The team formed a steering committee that also included people from the Band, area educators and other civic leaders.
“We talked about how to make community work happen,” Scott said. “We decided to take the ‘education first’ approach and let that prepare us for the work part of it.”
Beginning in December and lasting through March, the steering committee invited speakers to address topics like building cultural awareness, exploring the local economy, the challenges of small business owners, transportation concerns and poverty.
The group also engaged a consultant who took the information and facilitated conversations to begin to name and prioritize issues. Committees were formed to carry out identified tasks.
A byproduct of the effort
Crosier Father Jerry Schik, part of the Onamia transportation committee and pastor of parishes in the northern Mille Lacs area, saw firsthand the need to focus on transportation.
As part of the Onamia Ministerial Association, he was often in charge of supplying emergency food and gas, typically on weekends when other area resource centers were closed.
“People would come by for food to get through the weekend and the majority of them didn’t have a car,” Father Schik said.
“They would have to pay someone else to drive them into town to get some emergency food,” he said. “The least they want to do is buy some gas for the person who drives them there. It is a very rural area and many drive for miles just to get this food.”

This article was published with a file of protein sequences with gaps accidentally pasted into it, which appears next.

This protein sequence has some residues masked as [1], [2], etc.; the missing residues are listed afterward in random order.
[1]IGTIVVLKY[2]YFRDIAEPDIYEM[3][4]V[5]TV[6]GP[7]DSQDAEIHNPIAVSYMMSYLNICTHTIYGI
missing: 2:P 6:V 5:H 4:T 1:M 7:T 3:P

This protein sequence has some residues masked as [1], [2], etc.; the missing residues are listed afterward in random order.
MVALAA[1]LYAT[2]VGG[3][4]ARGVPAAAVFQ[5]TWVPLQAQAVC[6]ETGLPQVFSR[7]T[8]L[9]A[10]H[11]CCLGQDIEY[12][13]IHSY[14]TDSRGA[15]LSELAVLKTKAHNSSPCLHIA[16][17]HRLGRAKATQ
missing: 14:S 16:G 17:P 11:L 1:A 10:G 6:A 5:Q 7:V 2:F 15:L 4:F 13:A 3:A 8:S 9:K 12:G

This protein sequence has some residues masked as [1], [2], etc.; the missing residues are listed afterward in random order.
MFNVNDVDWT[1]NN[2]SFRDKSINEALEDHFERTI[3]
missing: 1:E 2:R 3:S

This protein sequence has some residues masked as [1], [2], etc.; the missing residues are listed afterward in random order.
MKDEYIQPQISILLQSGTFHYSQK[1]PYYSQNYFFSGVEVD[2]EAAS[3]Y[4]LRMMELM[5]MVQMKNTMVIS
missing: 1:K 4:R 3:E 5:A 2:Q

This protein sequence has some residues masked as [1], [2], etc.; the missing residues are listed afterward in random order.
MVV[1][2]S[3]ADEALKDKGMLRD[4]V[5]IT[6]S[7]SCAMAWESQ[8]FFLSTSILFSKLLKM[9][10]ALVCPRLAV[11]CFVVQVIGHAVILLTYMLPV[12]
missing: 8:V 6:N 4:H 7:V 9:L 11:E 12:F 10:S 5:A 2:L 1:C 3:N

Father Schik said he learned many residents were doing the same thing in order to get to the clinic to receive health care.
“There’s no bus that comes by every hour or at all,” Father Schik said. “It is just not possible for us to have regular transportation service like a bus.”
Through the Rural Life Leadership Development initiative, a committee was formed to begin addressing transportation concerns.
The committee has gathered information about possible options to meet specialized rural transportation needs.
“We are hopeful now that we have found some ways of matching people and rides. It may take time to get it organized but we are very hopeful it’s going to fly.
“We have a lot of highly talented people involved, and we put a lot of energy into it because we see the need. There’s no other way to respond to the Gospel,” he said.
Scott echoed Father Schik.